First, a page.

We expect to provide a detailed assessment of the evolving macroeconomic conditions as part of the Mid-Term Review of the Annual Policy due to be released on October 30, 2007. The Technical Advisory Committee on Monetary Policy is meeting on October 25, 2007, which will, as usual, provide valuable guidance for the Review.


Medium Term: Challenges and Prospects

For a large and diverse economy like India, with a low per capita income that is undergoing structural transformation in a highly uncertain global environment, challenges for public policy are manifold. I would like to focus on a few challenges that have been articulated in the latest Annual Report of the Reserve Bank of India—a document that reflects the views of the distinguished members of our board of directors on the subject.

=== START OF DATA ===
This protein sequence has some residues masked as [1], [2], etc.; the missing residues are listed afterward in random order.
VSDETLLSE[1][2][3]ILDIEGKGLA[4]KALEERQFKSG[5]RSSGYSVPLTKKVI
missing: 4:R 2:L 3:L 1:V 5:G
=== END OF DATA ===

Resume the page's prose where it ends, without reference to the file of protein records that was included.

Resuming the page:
First, the recent upward trends in global prices of major food items have significant implications for the domestic agricultural sector and overall macroeconomic and financial stability. Although the share of agriculture in overall GDP has declined over the years from around 38 percent in 1980–81 to less than 20 percent in 2006–07, agriculture continues to play an important role in the Indian economy. The proportion of the population dependent upon agriculture remains large at almost 60 percent. Since the mid-1990s, however, the growth of the agricultural sector has been low as well as volatile. Volatility in agricultural production has implications not only for overall growth but also, as the experience of 2006–07 amply demonstrated, for maintaining low and stable inflation. Thus, enhanced growth of the agricultural sector is vital for ensuring food security, poverty alleviation, price stability, overall inclusive growth and sustainability of growth of the overall economy. In view of significant weather and price risks, appropriate risk mitigation policies would need to be put in place to provide relief to distressed farmers as well as enhance the efficiency of production. In view of small and fragmented farm holdings, the population dependent upon agricultural activity will have to increasingly rely on nonfarm sources of income in the future. Thus, diversification towards activities such as poultry, food processing, and other rural industries will be critical for the betterment of living standards in rural areas.